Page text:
History of the Rover Company.
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The name `Rover' derives from the Rover safety cycle, experimented with by Starley and Sutton in 1884 and refined over subsequent years. In that era most bicycles were `ordinaries', or `penny-farthings', and far from safe as taking a header over the front wheel was a real risk. Others made safety cycles at about this time but Starley and Sutton's Rover was very successful. The forefathers of the car company must have been mindful of exports even then for `rover' is still the word for `bike' in Poland.
For more information see `King of the Road' by A.Richie [books].
During world war II, Rover worked on the new gas turbine engines. This work subsequently moved to Rolls Royce who went on to become a major manufacturer of jet engines after the war. However Rover maintained an interest in gas turbines and made a number of gas turbine powered cars. An early one of these (Jet 1) is in the Science Museum, London.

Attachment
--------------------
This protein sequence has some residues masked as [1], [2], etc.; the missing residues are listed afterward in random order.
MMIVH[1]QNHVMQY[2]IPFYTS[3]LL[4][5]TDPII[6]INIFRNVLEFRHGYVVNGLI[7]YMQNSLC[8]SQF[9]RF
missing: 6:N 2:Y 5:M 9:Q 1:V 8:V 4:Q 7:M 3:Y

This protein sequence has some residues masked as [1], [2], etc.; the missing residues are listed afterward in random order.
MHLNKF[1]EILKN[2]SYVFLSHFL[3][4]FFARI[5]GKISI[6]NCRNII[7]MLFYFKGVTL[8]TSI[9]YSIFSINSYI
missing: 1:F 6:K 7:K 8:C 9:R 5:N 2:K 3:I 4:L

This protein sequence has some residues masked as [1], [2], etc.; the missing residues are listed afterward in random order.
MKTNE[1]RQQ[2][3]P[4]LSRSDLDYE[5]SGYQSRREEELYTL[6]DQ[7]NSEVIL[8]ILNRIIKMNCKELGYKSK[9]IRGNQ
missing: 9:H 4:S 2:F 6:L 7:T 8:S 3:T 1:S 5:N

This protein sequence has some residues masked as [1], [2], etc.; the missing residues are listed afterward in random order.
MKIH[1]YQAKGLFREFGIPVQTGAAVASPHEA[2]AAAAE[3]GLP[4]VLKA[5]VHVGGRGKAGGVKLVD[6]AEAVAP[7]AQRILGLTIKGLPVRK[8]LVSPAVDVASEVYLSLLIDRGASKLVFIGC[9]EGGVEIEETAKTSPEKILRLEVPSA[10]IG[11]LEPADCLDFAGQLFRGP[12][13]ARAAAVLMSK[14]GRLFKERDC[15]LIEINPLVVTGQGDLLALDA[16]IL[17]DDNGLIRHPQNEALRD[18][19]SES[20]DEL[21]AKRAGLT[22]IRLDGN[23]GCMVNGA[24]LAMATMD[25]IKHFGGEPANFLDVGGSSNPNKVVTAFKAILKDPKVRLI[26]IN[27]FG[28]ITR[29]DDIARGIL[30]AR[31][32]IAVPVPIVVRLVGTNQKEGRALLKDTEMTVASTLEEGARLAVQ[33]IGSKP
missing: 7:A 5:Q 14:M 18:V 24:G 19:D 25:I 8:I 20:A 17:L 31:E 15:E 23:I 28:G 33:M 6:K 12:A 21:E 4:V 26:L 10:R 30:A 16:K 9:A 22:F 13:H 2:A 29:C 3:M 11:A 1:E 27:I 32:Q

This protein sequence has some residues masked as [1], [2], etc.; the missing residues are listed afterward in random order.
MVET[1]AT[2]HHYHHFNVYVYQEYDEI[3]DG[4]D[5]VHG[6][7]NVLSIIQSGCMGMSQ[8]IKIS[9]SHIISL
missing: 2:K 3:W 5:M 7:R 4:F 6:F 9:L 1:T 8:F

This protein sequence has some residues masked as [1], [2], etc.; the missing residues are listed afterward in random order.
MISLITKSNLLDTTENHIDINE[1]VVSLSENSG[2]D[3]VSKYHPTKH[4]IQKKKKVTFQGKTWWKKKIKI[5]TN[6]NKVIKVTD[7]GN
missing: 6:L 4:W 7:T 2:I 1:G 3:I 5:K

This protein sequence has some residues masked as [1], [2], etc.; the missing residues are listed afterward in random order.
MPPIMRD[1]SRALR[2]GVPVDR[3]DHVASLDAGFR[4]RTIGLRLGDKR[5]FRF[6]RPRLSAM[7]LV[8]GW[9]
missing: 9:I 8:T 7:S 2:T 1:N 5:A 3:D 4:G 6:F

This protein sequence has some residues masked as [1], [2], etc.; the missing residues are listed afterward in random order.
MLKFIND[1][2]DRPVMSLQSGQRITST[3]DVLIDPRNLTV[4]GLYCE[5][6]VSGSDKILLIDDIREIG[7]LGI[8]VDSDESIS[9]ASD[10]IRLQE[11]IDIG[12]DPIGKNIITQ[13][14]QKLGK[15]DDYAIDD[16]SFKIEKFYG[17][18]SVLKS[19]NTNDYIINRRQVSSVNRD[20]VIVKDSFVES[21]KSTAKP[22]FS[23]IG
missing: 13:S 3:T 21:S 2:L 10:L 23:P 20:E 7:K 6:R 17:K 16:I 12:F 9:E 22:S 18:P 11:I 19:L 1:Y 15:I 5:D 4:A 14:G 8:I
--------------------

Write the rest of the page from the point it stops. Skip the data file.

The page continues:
The Rover T4 looks for all the world like a modified P6 / Rover 2000 / 3500 fitted with a gas turbine engine. The Rover 2000 had unusual front suspension making for a wide engine bay, possibly to fit the gas turbine. The gas turbine version did not go into production but the 3.5L V8 later fitted in the space provided.
A Rover/BRM gas turbine powered coupe (pictured) performed creditably in the 1963 LeMans 24 hour race, driven by Graham Hill and Richie Ginther. It averaged 107.8 mph and had a top speed of 142 mph down the Mulsanne straight. It ran again in 1965, averaging 98.8 mph, fitted with a 126 h.p. Rover turbine. Maximum rpm were 60,000! It is very difficult to make a gas turbine that is both small and fuel efficient. The second run may have been slower either because the car had a less powerful engine, or because it was fitted with a heat-exchanger (regenerator), or both. The car is now held at the British Motor Industry Heritage Trust museum at Gaydon.
In 1988 British Aerospace bought Rover Group (which includes Land-Rover). Rover Group was sold to BMW in 1994.
In April 2000, BMW announced that it would break up and sell Rover, selling Land Rover (to Ford), keeping the new Mini, and selling the rest of the car section to an investment company `Alchemy' which would make and sell sports cars under the `MG' name (the British government was not pleased!). By late April, the Alchemy deal may have fallen through with a rival `Phoenix' group, led by an ex-Rover executive, still in the race.